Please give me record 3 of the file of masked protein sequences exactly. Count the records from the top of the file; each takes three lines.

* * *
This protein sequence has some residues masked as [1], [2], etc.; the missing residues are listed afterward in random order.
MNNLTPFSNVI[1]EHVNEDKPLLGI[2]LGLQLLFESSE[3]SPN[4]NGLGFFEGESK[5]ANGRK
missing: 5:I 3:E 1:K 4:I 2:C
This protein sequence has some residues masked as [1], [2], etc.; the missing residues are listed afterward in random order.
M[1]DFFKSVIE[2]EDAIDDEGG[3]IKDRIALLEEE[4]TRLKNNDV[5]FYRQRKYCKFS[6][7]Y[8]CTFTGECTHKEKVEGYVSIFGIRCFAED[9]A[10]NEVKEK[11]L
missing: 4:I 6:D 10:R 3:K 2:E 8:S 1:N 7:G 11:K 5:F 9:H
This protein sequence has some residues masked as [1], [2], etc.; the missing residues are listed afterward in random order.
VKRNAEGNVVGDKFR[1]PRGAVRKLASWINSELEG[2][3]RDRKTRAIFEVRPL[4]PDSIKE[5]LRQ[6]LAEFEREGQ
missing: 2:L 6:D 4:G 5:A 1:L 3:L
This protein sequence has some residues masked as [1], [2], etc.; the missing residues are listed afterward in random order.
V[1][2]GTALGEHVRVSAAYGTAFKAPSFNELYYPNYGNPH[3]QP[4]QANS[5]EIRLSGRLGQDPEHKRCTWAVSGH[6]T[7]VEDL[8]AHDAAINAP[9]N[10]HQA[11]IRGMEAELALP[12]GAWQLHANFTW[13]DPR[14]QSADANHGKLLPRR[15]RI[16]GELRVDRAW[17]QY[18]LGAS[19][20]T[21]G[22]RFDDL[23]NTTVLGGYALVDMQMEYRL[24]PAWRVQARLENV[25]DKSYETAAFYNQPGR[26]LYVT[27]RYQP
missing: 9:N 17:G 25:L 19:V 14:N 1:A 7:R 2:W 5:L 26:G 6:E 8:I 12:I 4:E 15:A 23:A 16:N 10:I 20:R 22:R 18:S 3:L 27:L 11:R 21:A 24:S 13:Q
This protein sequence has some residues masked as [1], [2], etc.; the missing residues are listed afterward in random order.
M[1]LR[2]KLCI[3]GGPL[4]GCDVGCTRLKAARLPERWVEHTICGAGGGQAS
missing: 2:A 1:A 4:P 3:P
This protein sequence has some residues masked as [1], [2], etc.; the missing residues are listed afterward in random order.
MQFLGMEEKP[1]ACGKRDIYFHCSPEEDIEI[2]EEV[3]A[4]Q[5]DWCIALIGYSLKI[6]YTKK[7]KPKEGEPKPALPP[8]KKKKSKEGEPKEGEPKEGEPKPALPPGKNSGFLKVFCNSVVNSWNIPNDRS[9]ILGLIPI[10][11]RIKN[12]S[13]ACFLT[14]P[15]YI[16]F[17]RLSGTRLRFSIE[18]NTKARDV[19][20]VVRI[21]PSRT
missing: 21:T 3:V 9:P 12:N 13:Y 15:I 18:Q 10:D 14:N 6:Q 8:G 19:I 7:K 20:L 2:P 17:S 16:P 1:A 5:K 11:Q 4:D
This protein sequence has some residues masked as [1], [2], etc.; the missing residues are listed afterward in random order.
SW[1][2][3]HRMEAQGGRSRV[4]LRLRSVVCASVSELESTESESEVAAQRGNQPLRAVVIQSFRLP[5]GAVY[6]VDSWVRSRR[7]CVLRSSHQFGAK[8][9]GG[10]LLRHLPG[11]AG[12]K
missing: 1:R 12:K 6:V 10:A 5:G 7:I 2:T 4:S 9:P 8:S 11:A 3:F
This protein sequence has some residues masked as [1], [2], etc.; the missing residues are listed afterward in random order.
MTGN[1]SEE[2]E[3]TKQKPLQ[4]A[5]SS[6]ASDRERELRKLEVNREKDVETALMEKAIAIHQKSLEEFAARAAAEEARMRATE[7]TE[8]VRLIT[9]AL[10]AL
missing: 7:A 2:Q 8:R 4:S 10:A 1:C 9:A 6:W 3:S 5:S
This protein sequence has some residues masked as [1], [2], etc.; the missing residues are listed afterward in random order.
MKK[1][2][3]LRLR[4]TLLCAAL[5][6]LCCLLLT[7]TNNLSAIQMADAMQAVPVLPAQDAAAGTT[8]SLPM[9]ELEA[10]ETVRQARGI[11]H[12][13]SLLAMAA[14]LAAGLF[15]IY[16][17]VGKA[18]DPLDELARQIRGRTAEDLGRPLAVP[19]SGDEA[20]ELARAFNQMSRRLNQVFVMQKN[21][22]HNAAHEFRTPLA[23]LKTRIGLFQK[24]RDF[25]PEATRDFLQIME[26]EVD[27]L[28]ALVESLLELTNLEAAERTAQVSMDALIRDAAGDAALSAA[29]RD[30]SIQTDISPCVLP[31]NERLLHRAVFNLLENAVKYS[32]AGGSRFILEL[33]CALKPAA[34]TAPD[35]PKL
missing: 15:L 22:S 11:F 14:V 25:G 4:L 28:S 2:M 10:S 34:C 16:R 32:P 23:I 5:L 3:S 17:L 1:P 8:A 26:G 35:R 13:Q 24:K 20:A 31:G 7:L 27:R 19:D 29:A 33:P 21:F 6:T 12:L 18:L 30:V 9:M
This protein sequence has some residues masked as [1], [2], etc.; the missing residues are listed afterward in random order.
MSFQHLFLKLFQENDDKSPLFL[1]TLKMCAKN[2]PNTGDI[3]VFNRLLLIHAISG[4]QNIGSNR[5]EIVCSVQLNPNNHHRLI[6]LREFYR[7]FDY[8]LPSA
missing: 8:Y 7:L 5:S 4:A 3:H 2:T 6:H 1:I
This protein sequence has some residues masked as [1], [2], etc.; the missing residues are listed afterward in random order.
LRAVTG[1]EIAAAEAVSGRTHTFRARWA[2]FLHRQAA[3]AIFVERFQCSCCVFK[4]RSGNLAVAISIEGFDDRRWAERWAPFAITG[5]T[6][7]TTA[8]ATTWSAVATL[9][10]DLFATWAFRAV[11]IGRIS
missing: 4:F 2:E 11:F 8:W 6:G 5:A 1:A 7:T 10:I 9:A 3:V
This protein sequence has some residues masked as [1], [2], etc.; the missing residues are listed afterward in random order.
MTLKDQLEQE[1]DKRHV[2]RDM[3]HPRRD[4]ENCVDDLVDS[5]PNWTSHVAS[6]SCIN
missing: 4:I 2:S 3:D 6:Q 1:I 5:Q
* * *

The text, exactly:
This protein sequence has some residues masked as [1], [2], etc.; the missing residues are listed afterward in random order.
VKRNAEGNVVGDKFR[1]PRGAVRKLASWINSELEG[2][3]RDRKTRAIFEVRPL[4]PDSIKE[5]LRQ[6]LAEFEREGQ
missing: 2:L 6:D 4:G 5:A 1:L 3:L